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Faced with widespread protest from opposition political parties and social activists over a proposed new law – Maharashtra Protection of Internal Security Act (MPISA) –, the state government has stated that the draft posted on the state government’s official website on August 21 is only a proposal which is open to “healthy debate” and fair criticism.
At a press meet on Wednesday, KP Bakshi, additional chief secretary (home), flanked by top police officers, said the proposed Bill will be discussed at the political level only after due consideration has been given to suggestions and objections from citizens.
“We will go through the points of criticism and suggestions and incorporate what we think needs to be incorporated. Then, a revised draft would be placed before the home ministry and after its approval, before the cabinet,” he added.
The bill has been sharply criticized for several of its “draconian clauses” which it is alleged will turn Maharashtra into a “police state” wherein civil rights of citizens, including the right to privacy and to protest will be severely curtailed. The Congress Party and the National Alliance for People’s Movements (NAPM) have demanded withdrawal of the bill in toto.
"This draft gives unbridled powers to the police and the intention behind such a law is to muzzle democratic dissent and not terror or crime," said Congress Party leader Sanjay Nirupam.
Ditto, said an NAPM activist, Ulka Mahajan. She said the law gives sweeping powers to police and curbs even democratic dissent. “We are not going to offer our criticism or objections to the draft. We will demand this draft be withdrawn,” Mahajan added.
The stated objective of the bill is to make “special provisions for protection of internal security in the state of Maharashtra, to deal with the challenges of terrorism, insurgency, communalism, caste violence, etc., and for matters connected therewith or incidental thereto.”
The draft defines certain systems and assets as “critical assets” and “critical infrastructure”. It proposes the setting up of a high-powered committee under the minister of state for home which will undertake measures to protect such assets and infrastructure. Certain areas are proposed to be declared as Special Security Zones (SSZ) where movement of arms, explosives and inflow of unaccounted funds will be prohibited.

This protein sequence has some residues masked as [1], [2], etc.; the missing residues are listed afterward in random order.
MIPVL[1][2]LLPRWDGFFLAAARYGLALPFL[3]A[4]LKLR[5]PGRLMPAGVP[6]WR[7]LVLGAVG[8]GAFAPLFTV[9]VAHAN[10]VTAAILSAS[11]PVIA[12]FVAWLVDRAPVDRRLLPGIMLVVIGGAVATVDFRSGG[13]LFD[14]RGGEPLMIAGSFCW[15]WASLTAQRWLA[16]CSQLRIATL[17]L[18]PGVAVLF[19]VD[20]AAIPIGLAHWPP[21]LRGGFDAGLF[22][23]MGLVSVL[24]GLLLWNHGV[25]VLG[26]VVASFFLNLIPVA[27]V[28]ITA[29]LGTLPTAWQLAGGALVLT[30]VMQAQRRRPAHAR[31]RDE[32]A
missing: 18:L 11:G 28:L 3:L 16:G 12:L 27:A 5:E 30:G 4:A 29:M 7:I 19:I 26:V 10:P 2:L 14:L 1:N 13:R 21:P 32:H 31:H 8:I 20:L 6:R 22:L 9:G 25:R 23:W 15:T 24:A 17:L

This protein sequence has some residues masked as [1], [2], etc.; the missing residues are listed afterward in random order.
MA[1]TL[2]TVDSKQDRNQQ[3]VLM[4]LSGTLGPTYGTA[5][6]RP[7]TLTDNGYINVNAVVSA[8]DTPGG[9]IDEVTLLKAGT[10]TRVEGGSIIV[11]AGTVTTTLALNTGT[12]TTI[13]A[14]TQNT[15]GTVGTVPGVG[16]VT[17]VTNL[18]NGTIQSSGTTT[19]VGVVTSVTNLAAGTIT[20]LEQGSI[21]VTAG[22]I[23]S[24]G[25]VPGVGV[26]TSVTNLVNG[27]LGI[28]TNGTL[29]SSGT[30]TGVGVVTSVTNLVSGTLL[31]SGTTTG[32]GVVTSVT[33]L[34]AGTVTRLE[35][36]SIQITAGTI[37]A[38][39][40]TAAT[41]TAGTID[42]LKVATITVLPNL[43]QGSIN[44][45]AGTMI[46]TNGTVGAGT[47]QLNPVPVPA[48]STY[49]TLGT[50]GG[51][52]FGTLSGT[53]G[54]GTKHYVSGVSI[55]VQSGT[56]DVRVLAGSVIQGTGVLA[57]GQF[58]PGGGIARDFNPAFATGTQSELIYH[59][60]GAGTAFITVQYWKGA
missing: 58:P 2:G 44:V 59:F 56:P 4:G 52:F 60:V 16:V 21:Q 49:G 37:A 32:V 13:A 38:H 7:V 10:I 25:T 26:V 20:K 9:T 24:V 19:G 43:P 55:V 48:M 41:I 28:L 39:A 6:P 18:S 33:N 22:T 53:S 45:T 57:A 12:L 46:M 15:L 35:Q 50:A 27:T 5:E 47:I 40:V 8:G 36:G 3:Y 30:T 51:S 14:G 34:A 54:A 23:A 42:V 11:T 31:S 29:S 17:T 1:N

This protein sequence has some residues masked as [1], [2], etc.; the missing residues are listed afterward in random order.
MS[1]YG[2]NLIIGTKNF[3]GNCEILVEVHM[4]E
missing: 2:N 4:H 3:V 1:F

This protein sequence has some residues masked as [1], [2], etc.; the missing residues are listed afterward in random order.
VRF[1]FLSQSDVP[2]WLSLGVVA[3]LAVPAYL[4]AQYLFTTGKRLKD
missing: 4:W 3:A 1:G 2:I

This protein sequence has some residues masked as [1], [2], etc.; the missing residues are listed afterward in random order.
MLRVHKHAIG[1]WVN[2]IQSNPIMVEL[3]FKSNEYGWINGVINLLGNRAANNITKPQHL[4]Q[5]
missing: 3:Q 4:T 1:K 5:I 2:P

The proposed bill obliges all owners or managers of public establishments to “at all times, provide and maintain public safety measures, as may be specified by order of the state police chief from time to time”. The safety measures include installation of CCTV and footage of the same must be preserved for 30 days. Failure to comply with the stipulations will attract a fine up to Rs. 5 lakh.
All punishable offences under the proposed act will be cognizable, non-bailable and non-compoundable. They will be tried in special courts for to facilitate speedy trials.
Those found guilty of engaging in “subversive acts” are to be punished with “imprisonment for a term which may extend to life, or with fine, or with both”. Included among subversive acts is “causing damage to any building, vehicle, machinery, apparatus or other property used or intended to be used for the purpose of government or any local authority”.
While defending the proposed bill, Bakshi claimed that while there was a similar hue and cry in 1999 when the Maharashtra Control of Organised Crime Act (MCOCA) was proposed, today everyone is happy with the results it has produced.
Full text of the bill may be accessed here.